Again, a matter of personal taste. I've learned the hard way what it means to have one's code tied to a specific platform.
 
  I don't mind writing optimized code in ASM (where it counts) but these days I tend to keep a generic code path as backup route.


Wawa T

Posts 690
15 Aug 2016 20:27


Henryk Richter wrote:

 
Thierry Atheist wrote:

    Do we care about portability, really? It's being coded (and optimised) for AMIGA 68080s.
   

    Again, a matter of personal taste. I've learned the hard way what it means to have one's code tied to a specific platform.
   
    I don't mind writing optimized code in ASM (where it counts) but these days I tend to keep a generic code path as backup route.
 

 
  sounds like aros is an option here, right? no, im just joking. btw, the user you are answering to is by no means representative as far as im concerned. i ll always stick to minimax strategy.
 


Thierry Atheist

Posts 618
15 Aug 2016 22:55


There are 4 platforms.

Linux, Apple OS, win-DOS

and AMIGA.

So, portability would be AMIGA, and,.... x86 CPUs.

And, do they care about any software that is used on Amiga computers? Do they have ANY NEED of our software? They have more than a few of everything that they are interested in doing.

I'm sorry to say it, but the 68080 fork IS NOT backwards compatible to A2000s and such. SSE doesn't even work on the PPCs used in any Amiga NG systems either.

We might as well take advantage of what custom software has to offer us, as we just don't have the GHz to compete against their computers.


Wawa T

Posts 690
15 Aug 2016 23:06


sigh, they may happen not to need your sources, but we need theirs all the time. so portability is a question.
 
  same for 68k backward compatibility. if 68080 is not backward compatible, then why does it inherit the 68k instruction set at all? im waiting for you to make some sensible post one day..


Thierry Atheist

Posts 618
16 Aug 2016 02:09


If it's coded for MMX (SSE)/S-AGA then it can't work on all older systems, 68060 and before that.

If you code in C or Pascal or Java, if you are targeting the SIMD registers, it can't compile for anything below 68080.


Wawa T

Posts 690
16 Aug 2016 08:55


Thierry Atheist wrote:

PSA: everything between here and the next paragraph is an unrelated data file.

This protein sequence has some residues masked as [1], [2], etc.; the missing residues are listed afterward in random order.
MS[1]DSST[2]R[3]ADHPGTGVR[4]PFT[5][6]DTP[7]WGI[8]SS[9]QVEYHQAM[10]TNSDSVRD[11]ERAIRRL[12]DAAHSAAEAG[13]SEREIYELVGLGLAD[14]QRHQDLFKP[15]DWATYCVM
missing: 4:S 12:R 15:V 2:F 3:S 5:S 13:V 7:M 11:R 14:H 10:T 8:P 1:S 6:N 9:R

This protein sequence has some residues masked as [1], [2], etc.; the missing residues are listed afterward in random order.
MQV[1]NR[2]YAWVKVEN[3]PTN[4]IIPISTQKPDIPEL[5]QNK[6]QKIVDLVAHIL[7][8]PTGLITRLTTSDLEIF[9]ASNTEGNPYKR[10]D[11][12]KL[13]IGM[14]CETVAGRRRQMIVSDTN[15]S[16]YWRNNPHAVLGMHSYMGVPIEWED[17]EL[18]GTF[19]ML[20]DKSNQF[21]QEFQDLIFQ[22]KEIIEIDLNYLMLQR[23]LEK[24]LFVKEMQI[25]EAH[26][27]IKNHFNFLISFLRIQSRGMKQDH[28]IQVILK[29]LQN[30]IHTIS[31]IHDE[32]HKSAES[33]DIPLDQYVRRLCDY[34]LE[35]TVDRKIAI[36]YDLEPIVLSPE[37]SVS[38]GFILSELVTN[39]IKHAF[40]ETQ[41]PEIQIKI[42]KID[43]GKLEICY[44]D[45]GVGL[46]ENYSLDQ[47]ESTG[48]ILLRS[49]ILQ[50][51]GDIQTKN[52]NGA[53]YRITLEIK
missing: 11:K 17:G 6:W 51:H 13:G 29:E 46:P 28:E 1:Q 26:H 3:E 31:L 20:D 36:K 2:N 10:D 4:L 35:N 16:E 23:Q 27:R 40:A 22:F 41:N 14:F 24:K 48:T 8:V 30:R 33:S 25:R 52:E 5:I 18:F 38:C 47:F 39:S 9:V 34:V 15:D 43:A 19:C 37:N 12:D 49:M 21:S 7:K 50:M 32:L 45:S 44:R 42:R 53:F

If it's coded for MMX (SSE)/S-AGA then it can't work on all older systems, 68060 and before that.

alright, what concerns this extension, it may look like introducing a whole new target.
If you code in C or Pascal or Java, if you are targeting the SIMD registers, it can't compile for anything below 68080.

still so far there isnt any compiler to compile this. lets see how will this take off..



Olaf Schoenweiss

Posts 546
16 Aug 2016 09:22


why do you take him seriously? :-)

to topic... I think it would make most sense to optimise certain parts for vampire who benefit of the new instructions. That can be both parts of the OS and parts of aplications or games. In best case I would say all optimisations should be in OS and not in software. It is a basic decision what is your potential market/user base, just vampire, additional amiga hardware with say 68030, emulation and vampire and so on. All have potential different hardware limits. 68k will become more fragmented by that, on the other hand it potentially offers new sub-markets for developers.


Gunnar von Boehn
(Apollo Team Member)
Posts 4443
16 Aug 2016 09:41


For me AMMX tuning makes sense in

a) JPEG Datatypes
b) MPEG/VIDEO-player
c) SAGA GFX driver
d) some optimized games (like Flypes game demo)

The above use cases are currently ASM code.
So adding/replacing some 68k ASM function with AMMX ASM function would be the way to go.

I see not much point in high level C autovectorization for us.


posts 59page  1 2 3